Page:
Mobile journalism gets you closer to the story faster
is a broadcast journalist for BBC World Online. Twitter: @patrickgjackson
iPhone as dashcam being used by Patrick Jackson in Crimea
Not sure if I was the guinea pig or the pioneer, but I like to think of it as sheer serendipity that a multimedia reporting trip I made to Crimea in March coincided with the BBC News website’s decision to invest in mobile reporting kit. Basically, they were unwrapping the goodies as I was collecting my Hefat gear. What did I get? An iPhone with gadgets. Take a look at the gear being set out on my hotel bed in this Tumblr post I made on a later trip to the southern eurozone. To wit:
- Mophie rechargeable battery case
- Rode SmartLav mic
- Small Gorilla tripod
- Olloclip lens
- Nikon stills camera
- Oh, and some gaffer tape for the tripod.
My brief on both trips was to deliver video-led features from the field while using social media to tell stories in new ways. In the past, a World Online journalist was expected to send in text features with stills via a laptop, often completing them back in London - like this feature I did from Kosovo in 2008.
Patrick Jackson's mobile reporting kit for Crimea trip
I shed a couple of pounds on that trip, really! Being a big guy, I didn’t mind the discomfort, but there was the constant worry about keeping track of so much kit. And of course while in Germany it doesn’t matter if you stagger about laden with camera gear. In Crimea, in the middle of a historic upheaval, you really want to carry nothing more conspicuous than a phone in your hand.
The intimacy of mobile phone interviews has to be tried to be believed: you can walk up to someone in the street and get a valuable vox pop that a TV crew might otherwise scare away. A high point for me was getting Crimean Tatars in the divided city of Bakhchisarai to speak on referendum day. John Simpson’s crew in the same town had failed to get anyone on camera that morning by the time we rolled up. After swapping phone numbers, I headed off with my fixer into the old city and got the goods from just wandering around alone with my hands in my pockets (I speak Russian) as my fixer waited in the car.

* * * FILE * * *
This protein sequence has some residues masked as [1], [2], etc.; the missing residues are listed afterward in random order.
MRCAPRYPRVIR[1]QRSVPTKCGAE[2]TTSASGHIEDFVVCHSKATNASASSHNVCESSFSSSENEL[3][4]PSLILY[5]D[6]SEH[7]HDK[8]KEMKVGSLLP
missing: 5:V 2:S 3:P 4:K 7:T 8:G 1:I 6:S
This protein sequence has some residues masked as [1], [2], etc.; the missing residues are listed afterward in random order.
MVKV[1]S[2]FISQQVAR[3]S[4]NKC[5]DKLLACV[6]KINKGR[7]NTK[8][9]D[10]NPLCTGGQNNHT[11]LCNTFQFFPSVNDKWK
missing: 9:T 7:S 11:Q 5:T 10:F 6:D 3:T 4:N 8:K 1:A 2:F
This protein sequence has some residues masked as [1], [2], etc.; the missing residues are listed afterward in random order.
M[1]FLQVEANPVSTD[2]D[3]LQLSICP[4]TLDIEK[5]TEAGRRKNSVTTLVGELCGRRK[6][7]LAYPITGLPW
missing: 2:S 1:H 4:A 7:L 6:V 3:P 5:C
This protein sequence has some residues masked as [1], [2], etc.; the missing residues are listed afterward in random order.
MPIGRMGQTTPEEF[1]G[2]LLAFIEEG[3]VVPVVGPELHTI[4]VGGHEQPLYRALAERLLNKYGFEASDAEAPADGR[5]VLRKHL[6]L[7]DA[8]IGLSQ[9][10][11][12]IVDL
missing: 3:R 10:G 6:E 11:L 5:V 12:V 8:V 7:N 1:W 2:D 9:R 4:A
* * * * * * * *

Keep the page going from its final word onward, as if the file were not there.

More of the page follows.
Within an hour or so I had uploaded the clips on to Jupiter via PNG and emailed the translation back. Job done - from a Tatar teahouse with wi-fi in Crimea. Another example of the smartphone’s advantage: I used my iPhone to film discreetly inside a Spanish job centre on my following trip, pretending I was reading from the screen.
As for audio, the Rode mic delivers lovely quality. Getting good still photos with an iPhone can still be a challenge, especially in hazy weather somehow, so the Nikon was essential. But mobile journalism is so much more than the sum of its technical parts: it’s the social media edge.
Using my Twitter and Tumblr accounts, I interviewed groups of people in real time, mixing in my own questions with questions from BBC News readers, with the help of social media colleagues back in London, who built them into website stories. How about Sunday lunch with voters in Crimea? Or dinner with jobless people in Seville? By the way, you can see here how I used the Olloclip lens to get eye-catching portraits in a hurry, or used a time-lapse app (iMotion HD) to capture the dinner from an iPhone mounted on a TV set.
Patrick Jackson getting the atmosphere right for an intimate live tweet from Crimea
In the eurozone, I was making my stories as I went along and Twitter was invaluable for newsgathering. I got the interviewees for this French feature, for instance, through fishing on Twitter. Amusingly, one of them turned the tables by interviewing me for his blog later.
Was it easy? Wi-fi is still the real challenge. Short of forking out on 3G (really not an option when you can’t legally buy a local SIM card for your British corporate iPhone in countries like Spain - though this is not the case in Ukraine) you will struggle without a fast upload time. It’s still not a priority for hotels, cafes and airports in Europe, and you will really feel it when you are pushed.
My last night in Greece was spent in a gamers’ café in Thessaloniki purely because of the good connection. I got all my clips on to Jupiter and left at dawn, with this resulting feature. That said, there are people and institutions that are only too happy to let a BBC journalist use the wi-fi in their homes - a great help in Crimea, for instance.
Keeping on top of the apps can be a challenge too. My time-lapse of Seville’s city hall clock at dawn was not to be. For all my crawling in the dust to line up the iPhone on the Gorilla tripod, when I bent down to pick it up half an hour later I found I hadn’t hit the start button (I blame the plainclothes police who asked me what I was doing when I was just about to click). On the move, and working alone, you rarely get a second chance.
One last thing: the audience love it too. Tell someone you can produce a BBC News feature with a smartphone and their eyes light up. If the content lives up to BBC values, the idea that it was conjured out of a journalist’s hand really clicks with the times, somehow. That said, one woman in Sevastopol got really offended when I produced my iPhone. It was “not serious” and “something teenagers would use”. She was half right, I reckon.